1. Erik L Eidt wrote on

      Ok, it’s not obvious but if you go one step further toward upgrading, it will tell you what I was looking for.

  17. James wrote on

    Right — that is so confusing. It’s only after you apparently agree to the upgrade that you’re told which add-ons will stop working, and given the option to backtrack. This is backwards: we should be given this information first, to help with the decision about when to upgrade.

  18. Marc wrote on

    Thanks. I’ve officially started turning off the automatic update feature on all of the Firefox installations I manage because of this “rapid release” nonsense.

    If you really want to continue forward with this rapid-release thing, then add the option to only offer the upgrade if my extensions are compatible. Offering Firefox 6.0 to me every day without a “don’t notify me again” option was not very appreciated. Allowing me to install an upgrade only to tell me later, “sorry, we’re going to turn off your extensions” is not appreciated either.

    1. Pat Hallihan wrote on

      I agree. I would simply like the addon checker to happen pre installation so that it says if you continue with the upgrade these addons will be disabled. I can then wait and run the installer every so often and when the addons list as being compatible I can proceed with the update. For now I just don’t update for a week or so and it has worked alright for me, but it is quite annoying. Especially when an incremental comes out and I have to wait another week (this rapid release has me to paranoid to assume the incrementals have the same addon capability as the main ones). Having the addon compatibility happening before the install would make the rapid release and easier pill to swallow for the average user.

  19. goob wrote on

    This is the beginning of the end for FF, I fear. Chrome, here I (reluctantly) come…

  20. Rainer wrote on

    Please explicitly state whether the process decribed in this blog entry has been deployed,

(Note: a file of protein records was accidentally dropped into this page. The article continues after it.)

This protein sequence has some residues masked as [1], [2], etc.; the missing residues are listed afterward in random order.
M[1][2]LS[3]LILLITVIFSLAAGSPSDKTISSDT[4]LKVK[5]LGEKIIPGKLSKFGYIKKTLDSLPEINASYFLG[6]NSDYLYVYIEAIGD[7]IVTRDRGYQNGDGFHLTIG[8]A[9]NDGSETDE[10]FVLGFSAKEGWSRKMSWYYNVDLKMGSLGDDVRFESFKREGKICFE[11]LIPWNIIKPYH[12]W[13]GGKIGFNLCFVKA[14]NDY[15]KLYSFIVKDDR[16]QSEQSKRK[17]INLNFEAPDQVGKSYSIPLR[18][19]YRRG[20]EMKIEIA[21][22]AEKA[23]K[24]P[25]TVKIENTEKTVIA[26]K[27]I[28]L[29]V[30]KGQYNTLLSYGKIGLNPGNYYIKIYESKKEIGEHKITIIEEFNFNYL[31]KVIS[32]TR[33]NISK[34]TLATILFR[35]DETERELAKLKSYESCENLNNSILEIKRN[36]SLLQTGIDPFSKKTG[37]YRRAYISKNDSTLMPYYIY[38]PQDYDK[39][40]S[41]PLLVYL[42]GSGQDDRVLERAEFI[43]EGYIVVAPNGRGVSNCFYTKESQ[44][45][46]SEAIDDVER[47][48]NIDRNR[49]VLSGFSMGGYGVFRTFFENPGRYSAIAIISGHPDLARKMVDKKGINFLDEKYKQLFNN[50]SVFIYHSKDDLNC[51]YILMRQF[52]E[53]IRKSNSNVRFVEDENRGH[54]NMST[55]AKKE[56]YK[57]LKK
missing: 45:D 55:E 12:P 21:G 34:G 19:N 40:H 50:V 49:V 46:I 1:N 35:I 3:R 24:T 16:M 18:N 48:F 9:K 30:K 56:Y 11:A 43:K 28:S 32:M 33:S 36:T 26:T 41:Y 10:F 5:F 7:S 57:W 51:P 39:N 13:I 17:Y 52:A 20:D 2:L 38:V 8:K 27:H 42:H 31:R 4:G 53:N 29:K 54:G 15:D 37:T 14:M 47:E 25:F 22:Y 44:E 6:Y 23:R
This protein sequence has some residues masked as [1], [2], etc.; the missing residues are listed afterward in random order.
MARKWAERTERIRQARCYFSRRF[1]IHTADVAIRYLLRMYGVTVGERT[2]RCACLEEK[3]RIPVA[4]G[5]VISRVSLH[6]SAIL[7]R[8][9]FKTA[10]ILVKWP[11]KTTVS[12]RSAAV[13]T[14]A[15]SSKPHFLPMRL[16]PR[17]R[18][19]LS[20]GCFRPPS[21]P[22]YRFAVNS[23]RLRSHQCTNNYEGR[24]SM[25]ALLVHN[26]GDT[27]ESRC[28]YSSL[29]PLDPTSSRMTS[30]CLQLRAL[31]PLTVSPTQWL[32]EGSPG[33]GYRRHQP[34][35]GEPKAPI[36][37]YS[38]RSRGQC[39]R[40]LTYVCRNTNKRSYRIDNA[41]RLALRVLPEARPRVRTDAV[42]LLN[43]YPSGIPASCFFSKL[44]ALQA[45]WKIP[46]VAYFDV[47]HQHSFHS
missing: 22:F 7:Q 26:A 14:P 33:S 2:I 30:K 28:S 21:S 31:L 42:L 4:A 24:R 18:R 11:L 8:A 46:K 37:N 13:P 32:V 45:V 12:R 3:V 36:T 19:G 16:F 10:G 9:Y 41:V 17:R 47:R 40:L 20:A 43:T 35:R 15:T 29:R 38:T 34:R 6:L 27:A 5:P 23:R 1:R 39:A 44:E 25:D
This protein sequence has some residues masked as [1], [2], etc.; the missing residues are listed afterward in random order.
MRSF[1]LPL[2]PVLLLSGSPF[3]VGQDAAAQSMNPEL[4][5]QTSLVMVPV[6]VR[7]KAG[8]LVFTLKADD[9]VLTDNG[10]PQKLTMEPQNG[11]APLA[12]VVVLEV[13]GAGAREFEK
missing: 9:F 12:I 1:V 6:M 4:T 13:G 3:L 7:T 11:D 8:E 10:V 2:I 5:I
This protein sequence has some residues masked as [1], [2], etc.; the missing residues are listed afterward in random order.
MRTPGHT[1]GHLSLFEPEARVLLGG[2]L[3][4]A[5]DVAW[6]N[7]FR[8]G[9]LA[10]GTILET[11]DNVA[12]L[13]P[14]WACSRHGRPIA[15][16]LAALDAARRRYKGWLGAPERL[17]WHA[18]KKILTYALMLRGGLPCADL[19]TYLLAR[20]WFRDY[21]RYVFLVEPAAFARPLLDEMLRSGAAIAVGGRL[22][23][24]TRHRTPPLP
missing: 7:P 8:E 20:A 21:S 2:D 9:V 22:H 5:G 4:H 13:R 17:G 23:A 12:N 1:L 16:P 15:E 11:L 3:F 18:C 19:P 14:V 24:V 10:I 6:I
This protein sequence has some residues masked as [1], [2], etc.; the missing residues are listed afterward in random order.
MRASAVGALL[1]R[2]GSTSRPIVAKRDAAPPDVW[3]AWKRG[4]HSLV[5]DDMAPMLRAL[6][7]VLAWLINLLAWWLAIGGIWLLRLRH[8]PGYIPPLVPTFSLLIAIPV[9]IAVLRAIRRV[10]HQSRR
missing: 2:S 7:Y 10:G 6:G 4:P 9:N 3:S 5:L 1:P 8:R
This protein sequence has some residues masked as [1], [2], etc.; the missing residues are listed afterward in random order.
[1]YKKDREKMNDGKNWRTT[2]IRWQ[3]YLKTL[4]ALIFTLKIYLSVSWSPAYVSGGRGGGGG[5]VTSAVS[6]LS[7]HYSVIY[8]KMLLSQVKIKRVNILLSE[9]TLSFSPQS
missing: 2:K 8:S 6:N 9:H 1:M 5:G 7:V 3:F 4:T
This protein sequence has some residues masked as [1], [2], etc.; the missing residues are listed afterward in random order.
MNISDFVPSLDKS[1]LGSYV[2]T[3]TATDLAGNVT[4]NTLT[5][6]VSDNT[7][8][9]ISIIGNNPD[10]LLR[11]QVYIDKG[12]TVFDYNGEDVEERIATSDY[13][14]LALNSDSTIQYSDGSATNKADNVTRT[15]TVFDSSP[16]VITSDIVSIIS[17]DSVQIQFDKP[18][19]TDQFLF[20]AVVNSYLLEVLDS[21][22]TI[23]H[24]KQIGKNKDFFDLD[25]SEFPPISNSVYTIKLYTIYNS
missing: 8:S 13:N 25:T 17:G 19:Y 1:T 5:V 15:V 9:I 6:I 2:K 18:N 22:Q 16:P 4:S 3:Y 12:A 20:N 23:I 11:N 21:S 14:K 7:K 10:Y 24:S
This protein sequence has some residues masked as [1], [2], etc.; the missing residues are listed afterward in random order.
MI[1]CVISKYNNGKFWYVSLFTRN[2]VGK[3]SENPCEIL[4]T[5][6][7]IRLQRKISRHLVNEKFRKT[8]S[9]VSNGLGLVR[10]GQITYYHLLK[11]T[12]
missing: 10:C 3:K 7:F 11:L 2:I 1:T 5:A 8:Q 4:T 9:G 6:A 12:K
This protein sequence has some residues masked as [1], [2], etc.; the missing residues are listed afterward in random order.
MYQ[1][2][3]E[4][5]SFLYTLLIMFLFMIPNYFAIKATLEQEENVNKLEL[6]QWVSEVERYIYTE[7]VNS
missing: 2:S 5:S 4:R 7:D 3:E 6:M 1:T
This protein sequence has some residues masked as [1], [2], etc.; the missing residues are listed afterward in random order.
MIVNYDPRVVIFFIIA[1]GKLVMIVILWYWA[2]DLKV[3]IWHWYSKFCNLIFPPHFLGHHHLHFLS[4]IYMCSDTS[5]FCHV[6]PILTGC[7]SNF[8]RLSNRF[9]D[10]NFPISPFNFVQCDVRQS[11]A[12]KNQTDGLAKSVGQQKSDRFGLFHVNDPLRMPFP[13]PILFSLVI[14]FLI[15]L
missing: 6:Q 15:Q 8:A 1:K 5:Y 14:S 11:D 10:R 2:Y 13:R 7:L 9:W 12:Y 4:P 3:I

or when it is going to be.

    This blog entry gives the impression that from Firefox 6.0 at the latest, add-ons would automatically be marked as compatible unless proven to not be.
    However, on every release for both Firefox (6 and 7) and Seamonkey (2.3 and 2.4) I still have to explicitly suppress the compatibility checks to enable most add-ons.
    And they do work, as far as I can see.
    In my impression, only those add-ons work out of the box which have explicitly been marked as compatible by the developer.

    How strict is the compatibility check intended to be?
    When is an add-on “incompatible”? As soon as a single issue creeps up?
    Or only when the main functionality no longer works? I’d suggest the latter.

    1. Justin Scott (fligtar) wrote on

      The process has been in effect since Firefox’s launch several months ago, but it only works for add-ons obtained from If you have add-ons that you downloaded elsewhere, they may be incompatible. For more information, see

  21. Sasha van den Heetkamp wrote on

    The bumping-up methodology is great. It would be really excellent if the developer can scale up the compatibility for future releases inside the add-on itself, preventing issues forthcoming due to rapid releases.

  22. Rainer wrote on

    Justin, thanks for your reply.
    As far as I remember, all my add-ons are from

    Looks like l have to check why the individual add-ons are not marked as compatible.
    JavaConsole 7.0, RefControl and Perspectives, mainly.

    Does the process mark add-ons as being compatible with Seamonkey as well (or does this even make a difference)?